A little bit of delightful copy can go a long way on your landing page. We love the playful little aside -- "(Hint: It's Wine)" -- that Club W included below the header of their corporate gifting landing page. It humanizes the brand and makes them likable, which could have a positive impact on their conversion rate.
The images below that header make a nice use of negative space, showing the user exactly what his or her gift recipient might actually receive, should they choose to gift with Club W. And, of course, there's that bold call to action -- "Email Us".
The one thing we'd change? The CTA prompts the users email software to open, which drives traffic away from the site and the browser entirely. A form might be more effective here -- not only would Club W be able to dictate what information it wants to capture, but also, it would keep the user on-site.
I like this page because it's simple in both copy and design. The image above the fold is a computer screen displaying an HTML bracket with a blinking cursor -- a whimsical, clear visual to accompany the form on the right.
The form itself is simple and only requires an email address, username, password, and a validation that you're not a robot to create an account. Or, you can just use your Facebook or Google Plus login, shortening the conversion path even further.
For visitors who need more information before creating an account, the landing page also offers a video below the fold that explains their concept and value by way of a real-life success story. Again, this helps make the potentially intimidating world of coding more approachable for beginners.
Those who need even more convincing can continue scrolling for additional testimonials and other forms of social proof.
I don't think we've ever lived in a time when, culturally, we've been so food-obsessed. Poached has turned that into a B2B model with a platform to connect proprietors and culinary talent.
When you visit the homepage, there's no mystery about what you're there to do -- the giant "Post a job" and "Choose a city" calls to action help with that. And once you click on one of them, you're taken to a no-frills form to become a member or log in, or a list of jobs in each city. It's colorful and comprehensive -- and, it makes us hungry.
Here's another example of clever, delightful design on a landing page. As soon as you visit Breather.com, there's an instant call to action: indicate where you want to find a space. Plus, it uses location services to figure out where you are, providing instant options nearby.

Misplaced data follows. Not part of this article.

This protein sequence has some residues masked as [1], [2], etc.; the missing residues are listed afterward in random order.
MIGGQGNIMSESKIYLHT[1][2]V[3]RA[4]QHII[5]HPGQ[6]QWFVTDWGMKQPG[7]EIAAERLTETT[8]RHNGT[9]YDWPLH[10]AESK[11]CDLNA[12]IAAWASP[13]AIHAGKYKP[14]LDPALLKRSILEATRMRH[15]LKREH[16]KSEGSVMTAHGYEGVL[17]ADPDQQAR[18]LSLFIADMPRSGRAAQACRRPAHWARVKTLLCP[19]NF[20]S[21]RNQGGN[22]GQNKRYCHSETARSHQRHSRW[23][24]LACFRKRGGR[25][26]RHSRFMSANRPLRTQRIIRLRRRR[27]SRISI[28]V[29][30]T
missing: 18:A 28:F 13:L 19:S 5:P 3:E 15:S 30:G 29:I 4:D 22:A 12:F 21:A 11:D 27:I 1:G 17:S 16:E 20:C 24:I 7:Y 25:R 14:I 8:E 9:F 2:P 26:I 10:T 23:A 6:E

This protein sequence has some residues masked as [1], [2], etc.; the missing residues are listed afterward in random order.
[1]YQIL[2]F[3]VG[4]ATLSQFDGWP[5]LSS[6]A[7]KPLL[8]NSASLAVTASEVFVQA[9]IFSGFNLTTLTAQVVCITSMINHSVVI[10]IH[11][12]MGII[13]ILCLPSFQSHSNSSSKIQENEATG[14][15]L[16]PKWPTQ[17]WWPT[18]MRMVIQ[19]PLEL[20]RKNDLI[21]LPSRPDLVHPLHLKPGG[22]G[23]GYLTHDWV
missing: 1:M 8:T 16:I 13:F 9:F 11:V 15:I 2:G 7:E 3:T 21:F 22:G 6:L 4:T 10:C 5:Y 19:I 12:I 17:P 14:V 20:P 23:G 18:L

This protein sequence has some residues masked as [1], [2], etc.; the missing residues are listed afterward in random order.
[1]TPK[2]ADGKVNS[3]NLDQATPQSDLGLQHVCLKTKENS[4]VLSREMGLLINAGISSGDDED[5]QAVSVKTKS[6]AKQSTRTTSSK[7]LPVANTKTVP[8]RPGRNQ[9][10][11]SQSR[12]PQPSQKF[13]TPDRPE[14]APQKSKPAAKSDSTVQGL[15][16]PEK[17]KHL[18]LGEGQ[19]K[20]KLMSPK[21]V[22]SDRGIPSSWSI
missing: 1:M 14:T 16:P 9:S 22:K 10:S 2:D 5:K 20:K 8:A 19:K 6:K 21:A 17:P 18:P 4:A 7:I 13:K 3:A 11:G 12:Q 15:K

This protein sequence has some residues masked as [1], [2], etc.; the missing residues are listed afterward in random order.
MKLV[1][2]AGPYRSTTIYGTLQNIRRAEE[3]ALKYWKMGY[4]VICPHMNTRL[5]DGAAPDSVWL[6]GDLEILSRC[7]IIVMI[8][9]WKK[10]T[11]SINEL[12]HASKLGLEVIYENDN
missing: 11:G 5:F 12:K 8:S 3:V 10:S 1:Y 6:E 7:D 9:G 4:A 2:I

We love how Breather used simple, to-the-point copy to let the visitor know what the company does, followed immediately by the CTA to select a city. And if you need to scroll down for more information, you can see that Breather played with the microcopy with personality ("no commitment, ever"), reminding us there are real humans behind the design. That brings us a little closer to the brand. The negative space and soothing color scheme are also aligned with the product -- essentially, room to breathe.
Visitors to your website won't hand over their personal information without knowing what they're going to get in return. On its landing page, Startup Institute makes abundantly clear what will happen after you apply by listing a Q&A right beside the form. It might prompt some people to say, "They read my mind!"
To avoid hesitancy to fill out a form, use your landing page to set expectations upfront. That clears the air, and can also weed out the people who don't take your content, product or service seriously.
Who is your landing page's target audience? While most of Edupath's website content is directed toward students, there are sections dedicated to advising parents on helping their teenagers through college applications and SAT preparation. The landing page below is in one of these sections.
When parents fill out their teenager's name, email address, and mobile number, a link to download the Edupath app is sent directly to them. The folks at Edupath know students are likely to do something if their parents ask them to -- especially if it means they don't have to surrender their phones.
Plus, it's an easy, one-click process. This whole conversion path is a clever and helpful way to get the apps on more students' phones by way of their parents.
If there's anything we enjoy more than a fine whiskey, it's a whiskey club homepage that makes it easy to either join or learn more about membership. Case in point: Taster's Club, which immediately serves up those very two CTAs on its landing page -- which also happens to be its homepage.
For those to wish to learn more, clicking that CTA will immediately scroll the user down to colorful, image-rich details on what a Taster's Club membership includes. Keep scrolling, and you get user testimonials.
But clicking the "Join Now" button is where the real fun begins. After doing that, you get to pick your poison -- that is, the type of whiskey you like the most -- and view the membership or gifting options available for it. Once you make your selections, you're taken to an easy-to-navigate checkout page to enter your payment information. Good design and ease of use? We'll drink to that.